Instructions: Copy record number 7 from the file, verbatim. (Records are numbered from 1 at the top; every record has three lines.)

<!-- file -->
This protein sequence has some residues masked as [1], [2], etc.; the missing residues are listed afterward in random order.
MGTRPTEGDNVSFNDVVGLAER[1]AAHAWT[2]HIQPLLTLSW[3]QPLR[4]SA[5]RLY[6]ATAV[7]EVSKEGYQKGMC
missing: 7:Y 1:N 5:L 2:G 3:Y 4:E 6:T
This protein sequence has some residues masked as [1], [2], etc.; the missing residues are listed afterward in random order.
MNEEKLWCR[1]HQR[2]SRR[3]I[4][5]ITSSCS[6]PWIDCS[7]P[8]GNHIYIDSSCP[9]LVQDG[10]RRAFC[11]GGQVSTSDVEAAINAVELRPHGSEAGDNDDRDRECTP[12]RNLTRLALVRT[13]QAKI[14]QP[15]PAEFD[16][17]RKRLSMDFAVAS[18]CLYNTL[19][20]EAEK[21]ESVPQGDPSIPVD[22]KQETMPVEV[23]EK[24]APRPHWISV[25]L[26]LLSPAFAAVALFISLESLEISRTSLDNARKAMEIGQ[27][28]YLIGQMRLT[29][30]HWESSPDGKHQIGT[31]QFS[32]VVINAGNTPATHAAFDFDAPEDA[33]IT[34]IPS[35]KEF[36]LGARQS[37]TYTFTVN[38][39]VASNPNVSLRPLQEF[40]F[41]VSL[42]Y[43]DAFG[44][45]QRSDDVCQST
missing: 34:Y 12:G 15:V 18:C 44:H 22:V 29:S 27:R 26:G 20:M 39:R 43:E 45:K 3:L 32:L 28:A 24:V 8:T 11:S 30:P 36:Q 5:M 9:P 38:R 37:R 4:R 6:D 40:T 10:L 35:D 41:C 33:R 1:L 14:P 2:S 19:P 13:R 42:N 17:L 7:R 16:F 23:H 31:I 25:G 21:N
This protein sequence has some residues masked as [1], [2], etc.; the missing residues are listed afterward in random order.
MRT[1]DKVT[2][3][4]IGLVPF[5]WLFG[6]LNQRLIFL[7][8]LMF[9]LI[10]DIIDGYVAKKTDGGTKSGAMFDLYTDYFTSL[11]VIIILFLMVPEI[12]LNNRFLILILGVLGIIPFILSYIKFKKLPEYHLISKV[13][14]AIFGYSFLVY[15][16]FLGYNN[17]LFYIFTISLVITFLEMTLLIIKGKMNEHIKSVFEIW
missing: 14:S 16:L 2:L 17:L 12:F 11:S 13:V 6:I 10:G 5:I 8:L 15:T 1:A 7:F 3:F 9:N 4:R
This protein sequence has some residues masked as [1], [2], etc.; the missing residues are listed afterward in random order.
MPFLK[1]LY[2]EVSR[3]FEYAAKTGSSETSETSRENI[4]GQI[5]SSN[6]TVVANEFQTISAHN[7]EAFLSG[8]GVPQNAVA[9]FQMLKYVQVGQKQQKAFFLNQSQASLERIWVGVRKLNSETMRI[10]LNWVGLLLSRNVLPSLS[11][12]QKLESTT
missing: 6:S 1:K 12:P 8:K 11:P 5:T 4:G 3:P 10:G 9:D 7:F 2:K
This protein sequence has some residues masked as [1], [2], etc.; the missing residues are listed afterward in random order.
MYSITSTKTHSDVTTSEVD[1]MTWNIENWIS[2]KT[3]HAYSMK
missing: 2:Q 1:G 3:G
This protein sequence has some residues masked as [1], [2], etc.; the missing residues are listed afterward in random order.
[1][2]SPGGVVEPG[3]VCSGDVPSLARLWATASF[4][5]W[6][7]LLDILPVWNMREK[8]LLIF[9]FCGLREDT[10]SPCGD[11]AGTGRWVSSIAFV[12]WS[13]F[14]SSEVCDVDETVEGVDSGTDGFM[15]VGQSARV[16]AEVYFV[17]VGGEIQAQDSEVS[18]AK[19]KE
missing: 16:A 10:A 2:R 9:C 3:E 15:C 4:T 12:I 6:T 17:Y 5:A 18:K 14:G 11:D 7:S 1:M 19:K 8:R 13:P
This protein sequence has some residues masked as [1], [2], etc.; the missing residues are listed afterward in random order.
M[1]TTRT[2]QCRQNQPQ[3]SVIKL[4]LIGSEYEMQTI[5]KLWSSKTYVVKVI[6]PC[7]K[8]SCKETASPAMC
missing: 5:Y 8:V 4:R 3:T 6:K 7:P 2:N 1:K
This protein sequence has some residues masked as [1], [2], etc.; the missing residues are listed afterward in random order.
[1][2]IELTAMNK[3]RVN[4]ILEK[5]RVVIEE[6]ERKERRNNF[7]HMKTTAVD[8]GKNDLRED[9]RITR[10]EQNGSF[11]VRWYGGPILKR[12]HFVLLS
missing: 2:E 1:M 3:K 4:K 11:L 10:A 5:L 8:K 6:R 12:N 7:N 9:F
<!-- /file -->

This protein sequence has some residues masked as [1], [2], etc.; the missing residues are listed afterward in random order.
M[1]TTRT[2]QCRQNQPQ[3]SVIKL[4]LIGSEYEMQTI[5]KLWSSKTYVVKVI[6]PC[7]K[8]SCKETASPAMC
missing: 5:Y 8:V 4:R 3:T 6:K 7:P 2:N 1:K